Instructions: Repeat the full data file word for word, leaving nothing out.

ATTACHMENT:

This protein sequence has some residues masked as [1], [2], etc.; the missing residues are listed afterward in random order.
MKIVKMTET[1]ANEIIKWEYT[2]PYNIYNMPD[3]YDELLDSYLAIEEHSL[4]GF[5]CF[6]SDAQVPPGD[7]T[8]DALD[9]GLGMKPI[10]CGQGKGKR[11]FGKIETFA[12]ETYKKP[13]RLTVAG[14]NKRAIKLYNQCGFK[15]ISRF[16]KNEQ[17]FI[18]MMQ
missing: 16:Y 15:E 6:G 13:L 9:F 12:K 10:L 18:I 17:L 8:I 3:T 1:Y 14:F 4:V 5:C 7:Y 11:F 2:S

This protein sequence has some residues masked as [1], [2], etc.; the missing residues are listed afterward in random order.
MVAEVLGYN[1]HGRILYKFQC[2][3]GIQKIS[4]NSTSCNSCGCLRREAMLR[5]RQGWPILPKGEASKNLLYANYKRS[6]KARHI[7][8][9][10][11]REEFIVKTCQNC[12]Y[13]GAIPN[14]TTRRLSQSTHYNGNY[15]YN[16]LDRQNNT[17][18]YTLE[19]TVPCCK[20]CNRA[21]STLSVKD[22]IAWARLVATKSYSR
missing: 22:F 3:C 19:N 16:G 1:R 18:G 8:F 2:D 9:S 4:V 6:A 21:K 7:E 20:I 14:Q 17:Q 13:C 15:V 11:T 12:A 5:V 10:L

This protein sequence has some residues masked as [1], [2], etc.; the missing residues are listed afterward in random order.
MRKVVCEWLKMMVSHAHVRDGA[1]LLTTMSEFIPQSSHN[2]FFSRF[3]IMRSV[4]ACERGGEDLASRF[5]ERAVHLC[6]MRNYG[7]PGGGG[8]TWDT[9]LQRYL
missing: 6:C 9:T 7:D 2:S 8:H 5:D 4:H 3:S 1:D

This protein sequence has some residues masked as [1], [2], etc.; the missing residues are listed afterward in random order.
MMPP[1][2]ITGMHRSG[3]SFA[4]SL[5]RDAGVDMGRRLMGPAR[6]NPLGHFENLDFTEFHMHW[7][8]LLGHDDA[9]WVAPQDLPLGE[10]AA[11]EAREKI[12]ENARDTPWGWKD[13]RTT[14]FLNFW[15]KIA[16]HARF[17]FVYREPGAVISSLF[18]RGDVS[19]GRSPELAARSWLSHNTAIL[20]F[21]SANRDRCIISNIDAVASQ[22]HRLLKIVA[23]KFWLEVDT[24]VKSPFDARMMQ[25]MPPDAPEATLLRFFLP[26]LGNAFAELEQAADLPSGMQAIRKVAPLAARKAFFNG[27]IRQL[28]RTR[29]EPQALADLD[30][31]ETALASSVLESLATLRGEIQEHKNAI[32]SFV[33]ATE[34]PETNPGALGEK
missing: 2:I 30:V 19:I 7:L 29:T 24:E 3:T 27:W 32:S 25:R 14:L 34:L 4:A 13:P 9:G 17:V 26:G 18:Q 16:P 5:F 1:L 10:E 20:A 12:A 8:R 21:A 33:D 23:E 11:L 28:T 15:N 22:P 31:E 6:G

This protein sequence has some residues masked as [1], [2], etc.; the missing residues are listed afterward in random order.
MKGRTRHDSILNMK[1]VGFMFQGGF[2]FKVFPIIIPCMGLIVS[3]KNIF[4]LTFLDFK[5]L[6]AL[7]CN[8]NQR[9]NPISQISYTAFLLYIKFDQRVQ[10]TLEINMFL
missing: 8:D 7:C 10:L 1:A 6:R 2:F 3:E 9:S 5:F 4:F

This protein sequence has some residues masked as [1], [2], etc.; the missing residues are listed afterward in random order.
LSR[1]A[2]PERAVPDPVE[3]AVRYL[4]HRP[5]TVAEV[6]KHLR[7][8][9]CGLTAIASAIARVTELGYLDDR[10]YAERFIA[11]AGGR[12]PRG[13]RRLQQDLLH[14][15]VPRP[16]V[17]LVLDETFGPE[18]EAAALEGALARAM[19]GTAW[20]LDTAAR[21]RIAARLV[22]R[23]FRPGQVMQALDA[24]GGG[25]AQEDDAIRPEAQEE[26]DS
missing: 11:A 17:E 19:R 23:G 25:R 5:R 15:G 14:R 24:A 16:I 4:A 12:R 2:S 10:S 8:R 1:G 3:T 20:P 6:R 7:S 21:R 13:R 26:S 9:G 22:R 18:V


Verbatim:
This protein sequence has some residues masked as [1], [2], etc.; the missing residues are listed afterward in random order.
MKIVKMTET[1]ANEIIKWEYT[2]PYNIYNMPD[3]YDELLDSYLAIEEHSL[4]GF[5]CF[6]SDAQVPPGD[7]T[8]DALD[9]GLGMKPI[10]CGQGKGKR[11]FGKIETFA[12]ETYKKP[13]RLTVAG[14]NKRAIKLYNQCGFK[15]ISRF[16]KNEQ[17]FI[18]MMQ
missing: 16:Y 15:E 6:G 13:L 9:F 12:K 10:L 18:I 17:L 8:I 3:T 1:Y 14:F 4:V 5:C 7:Y 11:F 2:S

This protein sequence has some residues masked as [1], [2], etc.; the missing residues are listed afterward in random order.
MVAEVLGYN[1]HGRILYKFQC[2][3]GIQKIS[4]NSTSCNSCGCLRREAMLR[5]RQGWPILPKGEASKNLLYANYKRS[6]KARHI[7][8][9][10][11]REEFIVKTCQNC[12]Y[13]GAIPN[14]TTRRLSQSTHYNGNY[15]YN[16]LDRQNNT[17][18]YTLE[19]TVPCCK[20]CNRA[21]STLSVKD[22]IAWARLVATKSYSR
missing: 22:F 3:C 19:N 16:G 1:R 18:G 8:F 2:D 9:S 4:V 6:A 21:K 7:E 20:I 14:Q 17:Q 13:C 15:V 11:T 12:A 5:V 10:L

This protein sequence has some residues masked as [1], [2], etc.; the missing residues are listed afterward in random order.
MRKVVCEWLKMMVSHAHVRDGA[1]LLTTMSEFIPQSSHN[2]FFSRF[3]IMRSV[4]ACERGGEDLASRF[5]ERAVHLC[6]MRNYG[7]PGGGG[8]TWDT[9]LQRYL
missing: 6:C 9:T 7:D 2:S 8:H 5:D 4:H 3:S 1:D

This protein sequence has some residues masked as [1], [2], etc.; the missing residues are listed afterward in random order.
MMPP[1][2]ITGMHRSG[3]SFA[4]SL[5]RDAGVDMGRRLMGPAR[6]NPLGHFENLDFTEFHMHW[7][8]LLGHDDA[9]WVAPQDLPLGE[10]AA[11]EAREKI[12]ENARDTPWGWKD[13]RTT[14]FLNFW[15]KIA[16]HARF[17]FVYREPGAVISSLF[18]RGDVS[19]GRSPELAARSWLSHNTAIL[20]F[21]SANRDRCIISNIDAVASQ[22]HRLLKIVA[23]KFWLEVDT[24]VKSPFDARMMQ[25]MPPDAPEATLLRFFLP[26]LGNAFAELEQAADLPSGMQAIRKVAPLAARKAFFNG[27]IRQL[28]RTR[29]EPQALADLD[30][31]ETALASSVLESLATLRGEIQEHKNAI[32]SFV[33]ATE[34]PETNPGALGEK
missing: 2:I 30:V 19:I 7:L 29:T 24:E 3:T 27:W 32:S 25:R 14:L 34:L 4:A 13:P 9:G 17:V 26:G 18:Q 16:P 5:F 1:L 10:E 20:A 12:A 8:R 21:A 33:D 23:E 11:L 28:T 15:N 22:P 31:E 6:G

This protein sequence has some residues masked as [1], [2], etc.; the missing residues are listed afterward in random order.
MKGRTRHDSILNMK[1]VGFMFQGGF[2]FKVFPIIIPCMGLIVS[3]KNIF[4]LTFLDFK[5]L[6]AL[7]CN[8]NQR[9]NPISQISYTAFLLYIKFDQRVQ[10]TLEINMFL
missing: 8:D 7:C 10:L 1:A 6:R 2:F 3:E 9:S 5:F 4:F

This protein sequence has some residues masked as [1], [2], etc.; the missing residues are listed afterward in random order.
LSR[1]A[2]PERAVPDPVE[3]AVRYL[4]HRP[5]TVAEV[6]KHLR[7][8][9]CGLTAIASAIARVTELGYLDDR[10]YAERFIA[11]AGGR[12]PRG[13]RRLQQDLLH[14][15]VPRP[16]V[17]LVLDETFGPE[18]EAAALEGALARAM[19]GTAW[20]LDTAAR[21]RIAARLV[22]R[23]FRPGQVMQALDA[24]GGG[25]AQEDDAIRPEAQEE[26]DS
missing: 11:A 17:E 19:R 23:G 25:R 5:R 15:G 14:R 24:A 16:I 4:A 12:R 2:S 10:S 8:R 1:G 3:T 20:P 6:R 7:S 21:R 13:R 26:S 9:G 22:R 18:V